Step 4: Bring in the heavy machinery. It would have taken far too long to grade the entire yard by hand, so instead we hired someone to come in with a Bobcat and regrade the front lawn for us.

Step 5: After this, we attempted to get someone in to install sprinklers, but were informed that no one (we tried 20 companies) would be available until next year.

This concluded the grading portion of the project. After this we moved into creating a raised flower bed for the front yard, optimizing the soil and grade, and seeding grass. More posts to come on these subjects.

Tuesday, September 10, 2013

Caught in a whirlwind

Fall has begun, and with it a whirlwind of activities. Yes, I still intend to post more about Iceland and bring a special feature on Boston to you... but until I have time to put that together, you get to hear about my super fantastic normal life.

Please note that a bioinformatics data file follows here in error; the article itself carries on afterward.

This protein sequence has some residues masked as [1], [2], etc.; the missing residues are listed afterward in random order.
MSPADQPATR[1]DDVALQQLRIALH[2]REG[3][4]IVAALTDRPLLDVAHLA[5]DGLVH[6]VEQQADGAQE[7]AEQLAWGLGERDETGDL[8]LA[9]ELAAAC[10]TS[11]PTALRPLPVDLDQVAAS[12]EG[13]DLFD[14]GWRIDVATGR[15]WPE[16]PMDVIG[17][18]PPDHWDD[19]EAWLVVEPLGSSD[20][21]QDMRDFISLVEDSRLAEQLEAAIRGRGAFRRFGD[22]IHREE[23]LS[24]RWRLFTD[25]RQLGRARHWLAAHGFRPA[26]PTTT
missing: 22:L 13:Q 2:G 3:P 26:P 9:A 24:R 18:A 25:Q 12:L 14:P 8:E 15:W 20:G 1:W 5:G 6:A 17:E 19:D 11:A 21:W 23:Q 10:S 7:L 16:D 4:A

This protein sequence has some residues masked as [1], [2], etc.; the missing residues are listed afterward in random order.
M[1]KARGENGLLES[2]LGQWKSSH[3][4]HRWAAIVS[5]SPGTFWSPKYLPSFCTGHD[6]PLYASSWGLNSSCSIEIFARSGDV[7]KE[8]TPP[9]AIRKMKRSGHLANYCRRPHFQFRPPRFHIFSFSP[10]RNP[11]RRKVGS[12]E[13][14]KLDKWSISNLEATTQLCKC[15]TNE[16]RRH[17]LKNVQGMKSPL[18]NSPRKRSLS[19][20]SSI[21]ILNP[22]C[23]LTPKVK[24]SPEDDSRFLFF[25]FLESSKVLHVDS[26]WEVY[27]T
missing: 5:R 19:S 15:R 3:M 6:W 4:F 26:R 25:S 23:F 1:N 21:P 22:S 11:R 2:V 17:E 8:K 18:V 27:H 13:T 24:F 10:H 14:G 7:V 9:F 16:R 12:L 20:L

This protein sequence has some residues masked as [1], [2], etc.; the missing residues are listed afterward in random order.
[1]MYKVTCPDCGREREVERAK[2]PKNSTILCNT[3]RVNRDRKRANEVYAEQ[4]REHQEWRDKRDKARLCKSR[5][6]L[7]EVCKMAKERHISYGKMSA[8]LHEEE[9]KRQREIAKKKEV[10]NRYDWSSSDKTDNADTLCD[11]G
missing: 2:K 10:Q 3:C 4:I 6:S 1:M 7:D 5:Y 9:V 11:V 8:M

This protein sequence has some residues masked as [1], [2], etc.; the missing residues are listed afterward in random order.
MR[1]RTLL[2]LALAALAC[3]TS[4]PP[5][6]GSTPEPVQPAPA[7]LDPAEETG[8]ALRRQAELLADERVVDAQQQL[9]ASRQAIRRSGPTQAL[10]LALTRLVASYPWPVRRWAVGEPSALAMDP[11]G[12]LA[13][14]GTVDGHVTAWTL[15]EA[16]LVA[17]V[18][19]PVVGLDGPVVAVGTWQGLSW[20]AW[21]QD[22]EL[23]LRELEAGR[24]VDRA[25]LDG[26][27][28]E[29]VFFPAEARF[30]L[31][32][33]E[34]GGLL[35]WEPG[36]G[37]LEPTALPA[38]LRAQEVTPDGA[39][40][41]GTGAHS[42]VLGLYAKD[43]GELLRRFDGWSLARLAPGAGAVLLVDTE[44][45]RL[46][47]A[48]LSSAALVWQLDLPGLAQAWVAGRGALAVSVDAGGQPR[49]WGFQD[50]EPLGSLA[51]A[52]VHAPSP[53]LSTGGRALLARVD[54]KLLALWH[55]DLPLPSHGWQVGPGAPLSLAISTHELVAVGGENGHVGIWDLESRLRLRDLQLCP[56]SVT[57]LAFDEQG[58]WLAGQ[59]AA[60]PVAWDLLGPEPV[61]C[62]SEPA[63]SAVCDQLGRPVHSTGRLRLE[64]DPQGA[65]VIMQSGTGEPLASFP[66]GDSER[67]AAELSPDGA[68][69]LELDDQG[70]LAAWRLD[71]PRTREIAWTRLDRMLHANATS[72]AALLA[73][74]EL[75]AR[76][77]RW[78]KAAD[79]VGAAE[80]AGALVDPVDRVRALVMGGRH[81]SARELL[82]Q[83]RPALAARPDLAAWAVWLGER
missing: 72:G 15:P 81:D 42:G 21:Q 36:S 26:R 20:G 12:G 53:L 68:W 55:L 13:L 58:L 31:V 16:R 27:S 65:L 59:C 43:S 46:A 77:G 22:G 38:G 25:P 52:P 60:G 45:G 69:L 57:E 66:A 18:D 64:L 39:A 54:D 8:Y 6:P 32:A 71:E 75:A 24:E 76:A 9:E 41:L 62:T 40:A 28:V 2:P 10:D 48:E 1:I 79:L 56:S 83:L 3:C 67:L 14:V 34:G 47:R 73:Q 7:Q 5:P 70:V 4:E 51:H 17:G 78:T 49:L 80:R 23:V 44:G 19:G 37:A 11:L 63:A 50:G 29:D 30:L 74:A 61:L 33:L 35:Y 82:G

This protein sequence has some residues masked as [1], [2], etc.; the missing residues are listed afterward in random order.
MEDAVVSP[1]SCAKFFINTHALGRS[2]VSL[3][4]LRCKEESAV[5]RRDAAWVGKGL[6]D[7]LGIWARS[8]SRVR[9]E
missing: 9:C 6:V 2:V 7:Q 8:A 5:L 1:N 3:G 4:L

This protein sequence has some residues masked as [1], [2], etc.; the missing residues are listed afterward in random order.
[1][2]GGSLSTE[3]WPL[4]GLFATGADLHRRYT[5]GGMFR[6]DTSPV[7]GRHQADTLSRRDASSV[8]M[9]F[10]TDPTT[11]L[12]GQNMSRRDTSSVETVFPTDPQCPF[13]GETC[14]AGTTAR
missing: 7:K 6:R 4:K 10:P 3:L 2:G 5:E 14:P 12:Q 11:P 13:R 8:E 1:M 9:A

If you are someone who has 'friended' me on Facebook or follows my Twitter account, you'll know that there has been a lot going on, and all of it is awesome. (If you aren't, I assume you don't actually know me, which is cool because I've actually reached you. But seriously, follow my Twitter. It's @CParentSK)

First, I spent more time in airports than at home in August. Okay, not necessarily the coolest but that means I got to spend a heck of a lot of time out of Saskatoon and being an explorer.